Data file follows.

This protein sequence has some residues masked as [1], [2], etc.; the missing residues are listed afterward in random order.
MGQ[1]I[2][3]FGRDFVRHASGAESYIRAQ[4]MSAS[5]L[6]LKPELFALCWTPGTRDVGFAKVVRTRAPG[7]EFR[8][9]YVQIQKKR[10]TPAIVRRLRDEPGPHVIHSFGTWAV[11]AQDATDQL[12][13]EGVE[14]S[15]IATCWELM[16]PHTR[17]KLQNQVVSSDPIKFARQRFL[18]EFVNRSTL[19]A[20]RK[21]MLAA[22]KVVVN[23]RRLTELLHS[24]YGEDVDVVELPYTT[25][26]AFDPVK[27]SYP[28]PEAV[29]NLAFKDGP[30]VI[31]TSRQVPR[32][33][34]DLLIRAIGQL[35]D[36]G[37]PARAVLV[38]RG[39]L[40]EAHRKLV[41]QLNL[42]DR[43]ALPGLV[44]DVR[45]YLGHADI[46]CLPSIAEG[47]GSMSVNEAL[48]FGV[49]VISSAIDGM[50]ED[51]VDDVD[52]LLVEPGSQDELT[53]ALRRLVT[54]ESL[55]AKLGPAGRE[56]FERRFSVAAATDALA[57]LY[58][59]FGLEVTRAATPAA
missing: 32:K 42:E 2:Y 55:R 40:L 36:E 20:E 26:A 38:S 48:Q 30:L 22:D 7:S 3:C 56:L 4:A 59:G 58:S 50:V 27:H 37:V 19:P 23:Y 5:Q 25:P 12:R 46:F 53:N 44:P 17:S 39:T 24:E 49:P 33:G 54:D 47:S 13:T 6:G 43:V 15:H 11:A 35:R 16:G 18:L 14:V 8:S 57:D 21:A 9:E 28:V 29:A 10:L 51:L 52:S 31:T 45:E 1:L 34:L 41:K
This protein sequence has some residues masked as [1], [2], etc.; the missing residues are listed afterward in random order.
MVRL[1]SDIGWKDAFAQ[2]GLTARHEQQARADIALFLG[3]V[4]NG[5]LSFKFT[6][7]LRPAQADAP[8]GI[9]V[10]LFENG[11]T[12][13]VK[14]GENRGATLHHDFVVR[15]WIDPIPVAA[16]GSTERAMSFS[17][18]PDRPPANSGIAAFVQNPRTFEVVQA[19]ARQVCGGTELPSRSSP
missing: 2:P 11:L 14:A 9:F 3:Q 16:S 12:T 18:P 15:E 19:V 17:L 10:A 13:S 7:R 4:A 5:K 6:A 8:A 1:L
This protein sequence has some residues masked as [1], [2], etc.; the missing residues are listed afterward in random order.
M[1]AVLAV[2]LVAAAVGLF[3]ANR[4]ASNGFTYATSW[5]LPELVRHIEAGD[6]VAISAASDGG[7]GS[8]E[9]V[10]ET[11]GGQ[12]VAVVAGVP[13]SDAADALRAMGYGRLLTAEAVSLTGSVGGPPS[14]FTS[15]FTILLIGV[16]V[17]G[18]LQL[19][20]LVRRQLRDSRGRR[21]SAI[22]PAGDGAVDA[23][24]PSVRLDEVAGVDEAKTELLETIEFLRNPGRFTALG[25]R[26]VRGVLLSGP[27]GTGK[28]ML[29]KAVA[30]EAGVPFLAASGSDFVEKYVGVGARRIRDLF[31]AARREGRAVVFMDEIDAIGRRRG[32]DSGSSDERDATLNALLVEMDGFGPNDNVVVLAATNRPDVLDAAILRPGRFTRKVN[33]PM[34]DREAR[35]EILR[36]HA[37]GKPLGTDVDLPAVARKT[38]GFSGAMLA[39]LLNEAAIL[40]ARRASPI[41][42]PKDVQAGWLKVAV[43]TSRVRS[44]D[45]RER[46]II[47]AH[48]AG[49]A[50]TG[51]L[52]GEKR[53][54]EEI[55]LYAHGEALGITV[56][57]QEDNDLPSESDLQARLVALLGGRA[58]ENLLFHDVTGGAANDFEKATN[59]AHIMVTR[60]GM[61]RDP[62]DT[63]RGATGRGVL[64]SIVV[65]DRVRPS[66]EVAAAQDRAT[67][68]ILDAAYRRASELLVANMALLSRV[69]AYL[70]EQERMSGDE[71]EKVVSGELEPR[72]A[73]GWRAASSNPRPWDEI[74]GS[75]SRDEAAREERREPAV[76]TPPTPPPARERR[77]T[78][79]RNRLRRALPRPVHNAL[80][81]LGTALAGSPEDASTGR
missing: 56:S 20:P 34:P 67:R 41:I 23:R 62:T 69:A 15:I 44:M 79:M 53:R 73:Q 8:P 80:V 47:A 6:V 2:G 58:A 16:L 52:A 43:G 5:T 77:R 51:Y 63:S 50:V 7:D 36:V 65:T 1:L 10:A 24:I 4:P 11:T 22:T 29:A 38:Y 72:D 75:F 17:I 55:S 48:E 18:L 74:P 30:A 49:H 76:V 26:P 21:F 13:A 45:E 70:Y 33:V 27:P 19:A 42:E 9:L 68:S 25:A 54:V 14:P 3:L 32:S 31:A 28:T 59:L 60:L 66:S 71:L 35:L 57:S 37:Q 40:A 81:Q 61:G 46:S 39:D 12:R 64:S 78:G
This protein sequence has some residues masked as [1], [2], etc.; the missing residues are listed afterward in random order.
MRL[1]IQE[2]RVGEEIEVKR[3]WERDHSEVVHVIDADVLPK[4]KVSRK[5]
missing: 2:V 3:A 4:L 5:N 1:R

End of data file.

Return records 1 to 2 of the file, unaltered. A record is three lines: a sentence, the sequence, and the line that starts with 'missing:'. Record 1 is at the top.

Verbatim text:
This protein sequence has some residues masked as [1], [2], etc.; the missing residues are listed afterward in random order.
MGQ[1]I[2][3]FGRDFVRHASGAESYIRAQ[4]MSAS[5]L[6]LKPELFALCWTPGTRDVGFAKVVRTRAPG[7]EFR[8][9]YVQIQKKR[10]TPAIVRRLRDEPGPHVIHSFGTWAV[11]AQDATDQL[12][13]EGVE[14]S[15]IATCWELM[16]PHTR[17]KLQNQVVSSDPIKFARQRFL[18]EFVNRSTL[19]A[20]RK[21]MLAA[22]KVVVN[23]RRLTELLHS[24]YGEDVDVVELPYTT[25][26]AFDPVK[27]SYP[28]PEAV[29]NLAFKDGP[30]VI[31]TSRQVPR[32][33][34]DLLIRAIGQL[35]D[36]G[37]PARAVLV[38]RG[39]L[40]EAHRKLV[41]QLNL[42]DR[43]ALPGLV[44]DVR[45]YLGHADI[46]CLPSIAEG[47]GSMSVNEAL[48]FGV[49]VISSAIDGM[50]ED[51]VDDVD[52]LLVEPGSQDELT[53]ALRRLVT[54]ESL[55]AKLGPAGRE[56]FERRFSVAAATDALA[57]LY[58][59]FGLEVTRAATPAA
missing: 32:K 42:E 2:Y 55:R 40:L 36:E 20:E 26:A 38:S 48:Q 30:L 22:D 7:S 3:C 56:L 4:A 59:G 58:S 50:V 27:H 37:V 19:P 23:Y 5:Q 25:P 12:R 46:F 53:N 44:P 17:S 39:T 24:E 49:P 33:G 54:D 47:S 13:T 6:G 43:V 15:H 11:A 35:R 16:G 18:L 14:V 8:S 57:D 21:A 9:E 28:V 29:A 10:L 51:L 52:S 31:T 45:E 1:L 34:L 41:K
This protein sequence has some residues masked as [1], [2], etc.; the missing residues are listed afterward in random order.
MVRL[1]SDIGWKDAFAQ[2]GLTARHEQQARADIALFLG[3]V[4]NG[5]LSFKFT[6][7]LRPAQADAP[8]GI[9]V[10]LFENG[11]T[12][13]VK[14]GENRGATLHHDFVVR[15]WIDPIPVAA[16]GSTERAMSFS[17][18]PDRPPANSGIAAFVQNPRTFEVVQA[19]ARQVCGGTELPSRSSP
missing: 2:P 11:L 14:A 9:F 3:Q 16:S 12:T 18:P 15:E 19:V 17:L 10:A 13:S 7:R 4:A 5:K 6:A 8:A 1:L